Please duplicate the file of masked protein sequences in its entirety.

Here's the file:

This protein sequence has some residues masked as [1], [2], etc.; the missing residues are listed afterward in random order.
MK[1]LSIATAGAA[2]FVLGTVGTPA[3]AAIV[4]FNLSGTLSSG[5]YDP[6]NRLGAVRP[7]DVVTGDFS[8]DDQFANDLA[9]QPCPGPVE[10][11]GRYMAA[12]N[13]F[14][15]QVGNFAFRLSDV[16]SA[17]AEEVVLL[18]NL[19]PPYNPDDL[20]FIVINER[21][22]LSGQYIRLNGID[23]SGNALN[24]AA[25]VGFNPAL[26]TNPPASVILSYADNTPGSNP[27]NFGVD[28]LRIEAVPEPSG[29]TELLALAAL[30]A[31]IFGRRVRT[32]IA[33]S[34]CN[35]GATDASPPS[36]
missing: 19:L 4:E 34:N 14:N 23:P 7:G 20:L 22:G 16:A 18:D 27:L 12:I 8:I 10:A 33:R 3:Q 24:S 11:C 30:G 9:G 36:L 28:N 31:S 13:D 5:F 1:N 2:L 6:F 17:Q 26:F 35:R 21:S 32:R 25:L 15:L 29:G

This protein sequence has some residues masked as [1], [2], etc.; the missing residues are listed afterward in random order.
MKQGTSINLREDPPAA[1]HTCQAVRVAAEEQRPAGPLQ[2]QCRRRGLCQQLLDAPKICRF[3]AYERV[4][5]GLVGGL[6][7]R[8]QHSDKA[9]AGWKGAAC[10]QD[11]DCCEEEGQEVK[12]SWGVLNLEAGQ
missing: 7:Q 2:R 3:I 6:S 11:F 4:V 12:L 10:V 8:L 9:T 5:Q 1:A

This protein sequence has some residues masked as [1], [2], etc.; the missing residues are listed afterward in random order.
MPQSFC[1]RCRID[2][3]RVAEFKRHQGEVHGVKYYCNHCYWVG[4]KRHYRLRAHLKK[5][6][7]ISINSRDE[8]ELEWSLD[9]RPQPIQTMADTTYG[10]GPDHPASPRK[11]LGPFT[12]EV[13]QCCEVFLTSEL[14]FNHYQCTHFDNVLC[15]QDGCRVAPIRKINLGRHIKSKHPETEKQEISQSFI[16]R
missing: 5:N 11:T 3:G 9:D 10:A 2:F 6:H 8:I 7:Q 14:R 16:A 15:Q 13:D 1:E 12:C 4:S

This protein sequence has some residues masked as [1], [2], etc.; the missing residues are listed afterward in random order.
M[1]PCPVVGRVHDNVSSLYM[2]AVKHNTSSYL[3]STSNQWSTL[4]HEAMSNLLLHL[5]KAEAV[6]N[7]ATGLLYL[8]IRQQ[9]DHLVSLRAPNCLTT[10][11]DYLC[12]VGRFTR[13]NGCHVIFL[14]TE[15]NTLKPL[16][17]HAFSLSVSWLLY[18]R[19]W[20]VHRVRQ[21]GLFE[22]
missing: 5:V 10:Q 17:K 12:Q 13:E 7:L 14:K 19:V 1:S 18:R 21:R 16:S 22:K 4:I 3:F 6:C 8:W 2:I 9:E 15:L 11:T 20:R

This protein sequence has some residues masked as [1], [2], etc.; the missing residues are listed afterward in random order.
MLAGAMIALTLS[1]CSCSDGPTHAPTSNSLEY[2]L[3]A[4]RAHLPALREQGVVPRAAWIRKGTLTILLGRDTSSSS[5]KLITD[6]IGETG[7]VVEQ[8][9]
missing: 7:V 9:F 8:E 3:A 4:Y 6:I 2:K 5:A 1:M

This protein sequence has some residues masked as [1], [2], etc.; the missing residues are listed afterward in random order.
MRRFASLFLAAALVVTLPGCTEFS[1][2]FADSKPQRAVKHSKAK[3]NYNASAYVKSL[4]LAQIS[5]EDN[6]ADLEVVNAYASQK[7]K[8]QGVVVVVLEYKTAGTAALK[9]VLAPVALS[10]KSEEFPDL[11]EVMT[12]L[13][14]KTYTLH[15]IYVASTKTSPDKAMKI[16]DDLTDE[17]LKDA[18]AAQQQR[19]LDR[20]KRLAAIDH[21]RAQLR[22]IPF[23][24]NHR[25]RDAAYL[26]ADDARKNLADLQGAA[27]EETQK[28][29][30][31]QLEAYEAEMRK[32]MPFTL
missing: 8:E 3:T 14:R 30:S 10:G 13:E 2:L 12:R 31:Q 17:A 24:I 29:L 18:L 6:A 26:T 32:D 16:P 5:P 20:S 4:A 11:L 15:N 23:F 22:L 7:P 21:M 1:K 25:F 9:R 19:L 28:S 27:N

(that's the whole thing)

This protein sequence has some residues masked as [1], [2], etc.; the missing residues are listed afterward in random order.
MK[1]LSIATAGAA[2]FVLGTVGTPA[3]AAIV[4]FNLSGTLSSG[5]YDP[6]NRLGAVRP[7]DVVTGDFS[8]DDQFANDLA[9]QPCPGPVE[10][11]GRYMAA[12]N[13]F[14][15]QVGNFAFRLSDV[16]SA[17]AEEVVLL[18]NL[19]PPYNPDDL[20]FIVINER[21][22]LSGQYIRLNGID[23]SGNALN[24]AA[25]VGFNPAL[26]TNPPASVILSYADNTPGSNP[27]NFGVD[28]LRIEAVPEPSG[29]TELLALAAL[30]A[31]IFGRRVRT[32]IA[33]S[34]CN[35]GATDASPPS[36]
missing: 19:L 4:E 34:N 14:N 23:P 7:G 20:L 22:G 16:A 18:D 27:L 12:I 8:I 10:A 33:R 3:Q 24:S 11:C 30:G 9:G 36:L 28:N 31:S 13:D 5:F 1:N 2:L 6:F 17:Q 26:F 35:R 21:S 32:R 25:L 15:L 29:G

This protein sequence has some residues masked as [1], [2], etc.; the missing residues are listed afterward in random order.
MKQGTSINLREDPPAA[1]HTCQAVRVAAEEQRPAGPLQ[2]QCRRRGLCQQLLDAPKICRF[3]AYERV[4][5]GLVGGL[6][7]R[8]QHSDKA[9]AGWKGAAC[10]QD[11]DCCEEEGQEVK[12]SWGVLNLEAGQ
missing: 7:Q 2:R 3:I 6:S 11:F 4:V 12:L 10:V 8:L 9:T 5:Q 1:A

This protein sequence has some residues masked as [1], [2], etc.; the missing residues are listed afterward in random order.
MPQSFC[1]RCRID[2][3]RVAEFKRHQGEVHGVKYYCNHCYWVG[4]KRHYRLRAHLKK[5][6][7]ISINSRDE[8]ELEWSLD[9]RPQPIQTMADTTYG[10]GPDHPASPRK[11]LGPFT[12]EV[13]QCCEVFLTSEL[14]FNHYQCTHFDNVLC[15]QDGCRVAPIRKINLGRHIKSKHPETEKQEISQSFI[16]R
missing: 5:N 11:T 3:G 9:D 10:A 2:F 6:H 8:I 7:Q 14:R 16:A 15:Q 13:D 1:E 12:C 4:S

This protein sequence has some residues masked as [1], [2], etc.; the missing residues are listed afterward in random order.
M[1]PCPVVGRVHDNVSSLYM[2]AVKHNTSSYL[3]STSNQWSTL[4]HEAMSNLLLHL[5]KAEAV[6]N[7]ATGLLYL[8]IRQQ[9]DHLVSLRAPNCLTT[10][11]DYLC[12]VGRFTR[13]NGCHVIFL[14]TE[15]NTLKPL[16][17]HAFSLSVSWLLY[18]R[19]W[20]VHRVRQ[21]GLFE[22]
missing: 5:V 10:Q 17:K 12:Q 13:E 7:L 14:K 19:V 1:S 18:R 21:R 16:S 22:K 4:I 3:F 6:C 8:W 2:I 9:E 15:L 11:T 20:R

This protein sequence has some residues masked as [1], [2], etc.; the missing residues are listed afterward in random order.
MLAGAMIALTLS[1]CSCSDGPTHAPTSNSLEY[2]L[3]A[4]RAHLPALREQGVVPRAAWIRKGTLTILLGRDTSSSS[5]KLITD[6]IGETG[7]VVEQ[8][9]
missing: 7:V 9:F 8:E 3:A 4:Y 6:I 2:K 5:A 1:M

This protein sequence has some residues masked as [1], [2], etc.; the missing residues are listed afterward in random order.
MRRFASLFLAAALVVTLPGCTEFS[1][2]FADSKPQRAVKHSKAK[3]NYNASAYVKSL[4]LAQIS[5]EDN[6]ADLEVVNAYASQK[7]K[8]QGVVVVVLEYKTAGTAALK[9]VLAPVALS[10]KSEEFPDL[11]EVMT[12]L[13][14]KTYTLH[15]IYVASTKTSPDKAMKI[16]DDLTDE[17]LKDA[18]AAQQQR[19]LDR[20]KRLAAIDH[21]RAQLR[22]IPF[23][24]NHR[25]RDAAYL[26]ADDARKNLADLQGAA[27]EETQK[28][29][30][31]QLEAYEAEMRK[32]MPFTL
missing: 8:E 3:T 14:R 30:S 10:G 13:E 2:L 12:R 31:Q 17:A 24:I 29:L 18:L 6:A 26:T 32:D 16:P 5:P 20:S 4:A 11:L 15:N 23:F 22:L 7:P 21:M 1:K 25:F 9:R 19:L 28:S 27:N